So, if that doesn’t win me that manly-man thing, it at least puts me in the same man-centered, testosterone-fueled, manly-man sphere as Mr. Lehman.

And if I may take a moment to raise my geek cred, I am a director at a convention. If we go by size, and word it “fan-run” so we can unfairly ignore Comic-con, I am a director at THE convention. It doesn’t get bigger. Now I don’t run the literary side. I do film. But I do communicate with those who run the literary panels, and I assure you, they don’t sit around dwelling on how to be a culture warrior. Really, most of the time is spent saying “OK, I’ve got this celebrity guest, and that celebrity guest. How can I get them both into this block when they want to be signing autographs at that time?”

That makes me a geeky, hard-science, manly-man. And now, here’s the thingā€”if I may address Mr. Lehman directlyā€”the point that you missed: Manly-menā€¦they don’t whine. They don’t complain about how other people don’t appreciate them. They don’t pout when they donā€™t get awards. Oh, and they don’t have role-models, and rarely heroes (you know, like gun-slingers). You talk about the myth of the cowboy, but your cowboy wouldn’t be out there with his six shooter; he’d be sulking because the rest of the town didn’t give him a super-sheriff coffee mug. In your version, the silent Pale Rider would come to town, and then in the third act, instead of shooting anyone, would just start talking and talking about how no one realizes how cool he is. And I don’t think you understand the myths. A western gunman is not something you want to be. That’s a main part of the myth.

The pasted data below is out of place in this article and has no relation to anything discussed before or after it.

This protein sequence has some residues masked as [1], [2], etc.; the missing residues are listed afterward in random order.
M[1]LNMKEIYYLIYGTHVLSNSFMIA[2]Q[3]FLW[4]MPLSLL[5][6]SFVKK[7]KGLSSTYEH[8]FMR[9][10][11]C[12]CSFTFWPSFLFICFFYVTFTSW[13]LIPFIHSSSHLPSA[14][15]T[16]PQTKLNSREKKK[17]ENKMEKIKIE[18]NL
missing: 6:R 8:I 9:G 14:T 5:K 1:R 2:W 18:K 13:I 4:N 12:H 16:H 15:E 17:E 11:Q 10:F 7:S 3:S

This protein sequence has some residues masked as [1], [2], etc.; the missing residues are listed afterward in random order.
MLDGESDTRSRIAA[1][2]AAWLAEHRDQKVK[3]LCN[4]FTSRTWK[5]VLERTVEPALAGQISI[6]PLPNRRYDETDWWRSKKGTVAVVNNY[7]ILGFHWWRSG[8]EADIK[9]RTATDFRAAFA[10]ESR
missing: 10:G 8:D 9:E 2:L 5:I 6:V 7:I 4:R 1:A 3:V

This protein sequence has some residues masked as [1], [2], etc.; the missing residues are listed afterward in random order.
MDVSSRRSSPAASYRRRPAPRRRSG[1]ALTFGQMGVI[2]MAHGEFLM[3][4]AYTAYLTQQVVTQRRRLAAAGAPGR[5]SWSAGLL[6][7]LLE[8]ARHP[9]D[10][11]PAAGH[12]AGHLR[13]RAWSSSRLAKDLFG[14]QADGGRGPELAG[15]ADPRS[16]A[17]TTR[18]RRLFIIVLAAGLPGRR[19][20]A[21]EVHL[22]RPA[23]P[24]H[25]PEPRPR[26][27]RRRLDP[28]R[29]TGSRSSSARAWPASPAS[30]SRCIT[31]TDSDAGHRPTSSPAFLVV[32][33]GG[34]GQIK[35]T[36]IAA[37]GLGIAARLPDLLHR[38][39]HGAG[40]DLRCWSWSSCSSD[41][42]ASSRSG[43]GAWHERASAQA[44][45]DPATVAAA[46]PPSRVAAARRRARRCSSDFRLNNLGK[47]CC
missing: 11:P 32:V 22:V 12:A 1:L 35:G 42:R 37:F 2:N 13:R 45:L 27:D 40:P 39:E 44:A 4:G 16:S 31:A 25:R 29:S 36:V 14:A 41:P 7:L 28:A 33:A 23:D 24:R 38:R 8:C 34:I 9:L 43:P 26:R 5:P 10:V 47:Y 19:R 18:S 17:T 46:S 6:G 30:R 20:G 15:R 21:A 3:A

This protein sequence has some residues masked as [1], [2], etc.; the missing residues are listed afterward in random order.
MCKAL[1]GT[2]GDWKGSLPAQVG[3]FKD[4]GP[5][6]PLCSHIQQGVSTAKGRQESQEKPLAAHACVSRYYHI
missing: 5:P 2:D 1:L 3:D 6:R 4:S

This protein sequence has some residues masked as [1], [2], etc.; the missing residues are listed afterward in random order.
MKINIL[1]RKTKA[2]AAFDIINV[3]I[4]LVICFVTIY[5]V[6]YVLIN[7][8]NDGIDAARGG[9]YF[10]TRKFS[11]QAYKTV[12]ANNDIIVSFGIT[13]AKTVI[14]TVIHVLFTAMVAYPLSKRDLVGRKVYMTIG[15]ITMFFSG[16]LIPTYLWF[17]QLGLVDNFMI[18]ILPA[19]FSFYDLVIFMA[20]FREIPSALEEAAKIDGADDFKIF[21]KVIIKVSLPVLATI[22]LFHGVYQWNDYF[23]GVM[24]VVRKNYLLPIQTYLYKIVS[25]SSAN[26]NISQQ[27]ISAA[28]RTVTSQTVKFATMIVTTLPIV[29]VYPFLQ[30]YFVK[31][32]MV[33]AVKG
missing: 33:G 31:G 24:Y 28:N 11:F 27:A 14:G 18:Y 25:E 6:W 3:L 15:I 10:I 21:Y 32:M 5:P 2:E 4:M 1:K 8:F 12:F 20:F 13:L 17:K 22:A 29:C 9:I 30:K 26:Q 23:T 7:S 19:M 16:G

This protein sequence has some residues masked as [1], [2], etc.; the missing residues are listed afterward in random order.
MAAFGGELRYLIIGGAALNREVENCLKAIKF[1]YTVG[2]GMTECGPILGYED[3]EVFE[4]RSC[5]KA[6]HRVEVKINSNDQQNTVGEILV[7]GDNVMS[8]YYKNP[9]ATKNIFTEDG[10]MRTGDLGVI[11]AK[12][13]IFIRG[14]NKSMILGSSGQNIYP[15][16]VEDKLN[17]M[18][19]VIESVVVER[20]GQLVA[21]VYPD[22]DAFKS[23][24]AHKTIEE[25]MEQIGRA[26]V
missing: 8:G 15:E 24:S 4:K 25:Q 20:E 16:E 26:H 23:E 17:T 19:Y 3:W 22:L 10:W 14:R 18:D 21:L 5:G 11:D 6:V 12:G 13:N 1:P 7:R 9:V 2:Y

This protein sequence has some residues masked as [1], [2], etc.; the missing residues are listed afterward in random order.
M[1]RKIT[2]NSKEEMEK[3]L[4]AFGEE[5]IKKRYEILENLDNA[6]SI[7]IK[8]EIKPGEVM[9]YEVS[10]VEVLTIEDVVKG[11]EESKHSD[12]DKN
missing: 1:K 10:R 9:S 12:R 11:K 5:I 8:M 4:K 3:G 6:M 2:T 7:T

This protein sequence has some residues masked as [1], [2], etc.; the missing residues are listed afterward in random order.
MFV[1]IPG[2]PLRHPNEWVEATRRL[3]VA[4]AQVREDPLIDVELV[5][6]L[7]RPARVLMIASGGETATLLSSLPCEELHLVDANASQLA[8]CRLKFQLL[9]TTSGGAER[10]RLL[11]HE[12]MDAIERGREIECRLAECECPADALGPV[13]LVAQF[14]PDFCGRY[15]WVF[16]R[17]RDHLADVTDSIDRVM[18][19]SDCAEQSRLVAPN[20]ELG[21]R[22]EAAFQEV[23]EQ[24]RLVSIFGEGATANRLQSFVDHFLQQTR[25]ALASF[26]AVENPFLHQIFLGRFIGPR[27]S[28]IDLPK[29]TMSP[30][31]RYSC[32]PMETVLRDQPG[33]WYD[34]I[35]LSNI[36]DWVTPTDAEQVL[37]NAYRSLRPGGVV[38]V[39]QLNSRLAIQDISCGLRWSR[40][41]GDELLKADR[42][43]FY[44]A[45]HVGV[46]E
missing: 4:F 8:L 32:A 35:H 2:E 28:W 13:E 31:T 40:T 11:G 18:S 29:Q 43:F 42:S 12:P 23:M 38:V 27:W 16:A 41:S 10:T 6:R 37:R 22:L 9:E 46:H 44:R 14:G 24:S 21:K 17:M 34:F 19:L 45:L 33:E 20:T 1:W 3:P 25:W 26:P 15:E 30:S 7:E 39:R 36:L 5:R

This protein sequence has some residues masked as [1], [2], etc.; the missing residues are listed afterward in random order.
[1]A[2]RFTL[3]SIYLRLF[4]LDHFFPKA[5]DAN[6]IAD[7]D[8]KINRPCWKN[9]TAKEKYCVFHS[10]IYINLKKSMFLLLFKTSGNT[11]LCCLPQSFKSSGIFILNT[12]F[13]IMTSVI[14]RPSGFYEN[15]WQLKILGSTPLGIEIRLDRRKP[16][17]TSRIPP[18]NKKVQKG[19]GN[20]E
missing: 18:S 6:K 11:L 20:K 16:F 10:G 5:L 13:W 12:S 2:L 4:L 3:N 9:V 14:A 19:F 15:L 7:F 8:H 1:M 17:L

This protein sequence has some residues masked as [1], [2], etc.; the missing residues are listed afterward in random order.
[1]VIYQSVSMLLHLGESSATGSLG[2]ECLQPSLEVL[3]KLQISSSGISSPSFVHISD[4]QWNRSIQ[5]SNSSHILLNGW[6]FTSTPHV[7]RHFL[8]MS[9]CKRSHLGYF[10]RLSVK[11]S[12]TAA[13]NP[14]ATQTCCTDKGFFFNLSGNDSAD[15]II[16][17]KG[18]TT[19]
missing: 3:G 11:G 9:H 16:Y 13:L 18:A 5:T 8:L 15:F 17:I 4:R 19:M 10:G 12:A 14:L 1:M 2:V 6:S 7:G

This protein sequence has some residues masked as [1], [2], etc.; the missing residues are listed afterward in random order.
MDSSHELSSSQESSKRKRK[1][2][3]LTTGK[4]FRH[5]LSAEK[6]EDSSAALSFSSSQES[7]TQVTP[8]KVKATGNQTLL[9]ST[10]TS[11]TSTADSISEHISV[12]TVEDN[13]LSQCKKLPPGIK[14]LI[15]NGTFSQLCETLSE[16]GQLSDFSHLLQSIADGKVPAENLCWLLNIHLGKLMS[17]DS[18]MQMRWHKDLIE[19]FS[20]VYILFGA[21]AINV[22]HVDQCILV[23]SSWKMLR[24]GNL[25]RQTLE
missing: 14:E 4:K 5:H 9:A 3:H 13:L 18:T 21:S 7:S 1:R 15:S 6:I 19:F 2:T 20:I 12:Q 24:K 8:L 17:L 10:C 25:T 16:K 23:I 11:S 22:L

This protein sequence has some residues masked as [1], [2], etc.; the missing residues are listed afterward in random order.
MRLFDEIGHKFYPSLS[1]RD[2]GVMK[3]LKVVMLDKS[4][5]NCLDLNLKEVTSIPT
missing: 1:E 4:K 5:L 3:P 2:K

I’m trying to remember the Robert Heinlein story that featured a man’s-man warrior sort, who was really grumpy that no one would tell him how swell he was. I can’t seem to. Huh. Wonder why?

So, from one Manly-man to another (who’s not looking quite as manly as he should), here are a few rules and suggestions. Fear is not manly. Stop being afraid of women. Really. Be nice to them and they won’t bite you. Stop being afraid of non-Caucasians. They don’t bite either. And stop whining. You want more he-man science fiction? Write some. Don’t complain. Don’t whine. Don’t pout. Write. And if what you write is really, really good, maybe you will get some of that not-so-manly attention you seem to crave. Of course, not giving a fuck would be manlier.

For me, I don’t give a fuck about much. Truly, I care about very little now. Life will do that to you. You’ll learn about that when you grow up. But I do care about the Nebula and the Hugo awards. I really do. And next time I read a nice article about them, I don’t want to run across your whining. It sounds wimpy. Nor do I want to see anything from wimpy puppies. Stop being a wimp and man-up.